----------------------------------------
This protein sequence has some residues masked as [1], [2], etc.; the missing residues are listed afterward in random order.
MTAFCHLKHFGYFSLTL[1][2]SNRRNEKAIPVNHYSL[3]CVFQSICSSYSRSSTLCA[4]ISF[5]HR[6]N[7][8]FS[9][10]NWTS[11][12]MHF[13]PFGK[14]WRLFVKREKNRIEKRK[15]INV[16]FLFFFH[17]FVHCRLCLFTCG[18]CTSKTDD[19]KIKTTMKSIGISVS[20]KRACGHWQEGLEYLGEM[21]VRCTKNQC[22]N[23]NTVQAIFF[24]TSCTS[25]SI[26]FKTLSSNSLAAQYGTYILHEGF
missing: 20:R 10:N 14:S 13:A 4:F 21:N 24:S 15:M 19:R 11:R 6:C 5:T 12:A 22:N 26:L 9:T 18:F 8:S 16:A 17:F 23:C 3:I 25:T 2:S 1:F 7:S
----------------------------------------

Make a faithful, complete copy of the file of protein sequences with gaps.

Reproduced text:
This protein sequence has some residues masked as [1], [2], etc.; the missing residues are listed afterward in random order.
MTAFCHLKHFGYFSLTL[1][2]SNRRNEKAIPVNHYSL[3]CVFQSICSSYSRSSTLCA[4]ISF[5]HR[6]N[7][8]FS[9][10]NWTS[11][12]MHF[13]PFGK[14]WRLFVKREKNRIEKRK[15]INV[16]FLFFFH[17]FVHCRLCLFTCG[18]CTSKTDD[19]KIKTTMKSIGISVS[20]KRACGHWQEGLEYLGEM[21]VRCTKNQC[22]N[23]NTVQAIFF[24]TSCTS[25]SI[26]FKTLSSNSLAAQYGTYILHEGF
missing: 20:R 10:N 14:S 13:A 4:F 21:N 24:S 15:M 19:R 11:R 6:C 5:T 12:A 22:N 26:L 9:T 18:F 8:S 16:A 17:F 23:C 3:I 25:T 2:S 1:F 7:S